If you missed watching the Olympics, don’t despair. You can watch the World Championship Hen Racing event on the BBC, Sky Sports television or the internet.
At the Barley Mow Inn in the picturesque village of Bonsall in Derbyshire, England, visitors and fowl alike await the feather-charged race. This official race has been held there for the past 25 years, but hen racing dates back over a century when local villages competed against each other for fun in the summer. These people have got to get a life!
With racegoers held back by plastic orange construction netting, the two-legged runners race on a 15-meter track and are given three minutes in each heat to cross the finish line. Fighting between hens is strictly forbidden and can result in disqualification. Adults could learn from these flighty techniques!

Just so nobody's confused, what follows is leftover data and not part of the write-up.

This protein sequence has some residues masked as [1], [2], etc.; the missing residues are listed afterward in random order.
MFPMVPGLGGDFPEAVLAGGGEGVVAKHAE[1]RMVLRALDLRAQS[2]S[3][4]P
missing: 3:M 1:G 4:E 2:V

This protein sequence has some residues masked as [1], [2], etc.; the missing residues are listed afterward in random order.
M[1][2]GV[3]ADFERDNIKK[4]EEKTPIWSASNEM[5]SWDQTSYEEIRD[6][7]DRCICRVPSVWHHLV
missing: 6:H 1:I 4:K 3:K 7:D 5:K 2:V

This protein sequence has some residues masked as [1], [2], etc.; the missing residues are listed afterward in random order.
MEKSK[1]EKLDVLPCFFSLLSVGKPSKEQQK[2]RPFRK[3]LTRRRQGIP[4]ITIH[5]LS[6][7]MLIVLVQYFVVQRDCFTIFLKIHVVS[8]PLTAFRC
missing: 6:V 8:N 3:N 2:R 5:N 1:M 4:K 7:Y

Don’t have your own hen? You can hire a chicken and show up the day of the race.
Some owners are known to train their chickens. It’s not unheard of for owners to cheer their hens on by banging pots and pans or lure them with a can of worms at the finish line. Supposedly these strategies have proved effective of late, because racing times have dropped dramatically in the last few years.
If you can’t attend the annual race, you can get your cackles by Googling the race website and being greeted by a loud personal cackle. Race T-shirts are also available proclaiming “No fowl play.”
Perhaps the event organizers should move the race from August to the holiday season. The losing birds, albeit with a few road miles, could be auctioned off for holiday main courses, sans the worms, and cooked in one of the cheerleading pots.
Hayhurst writes from Terre Haute.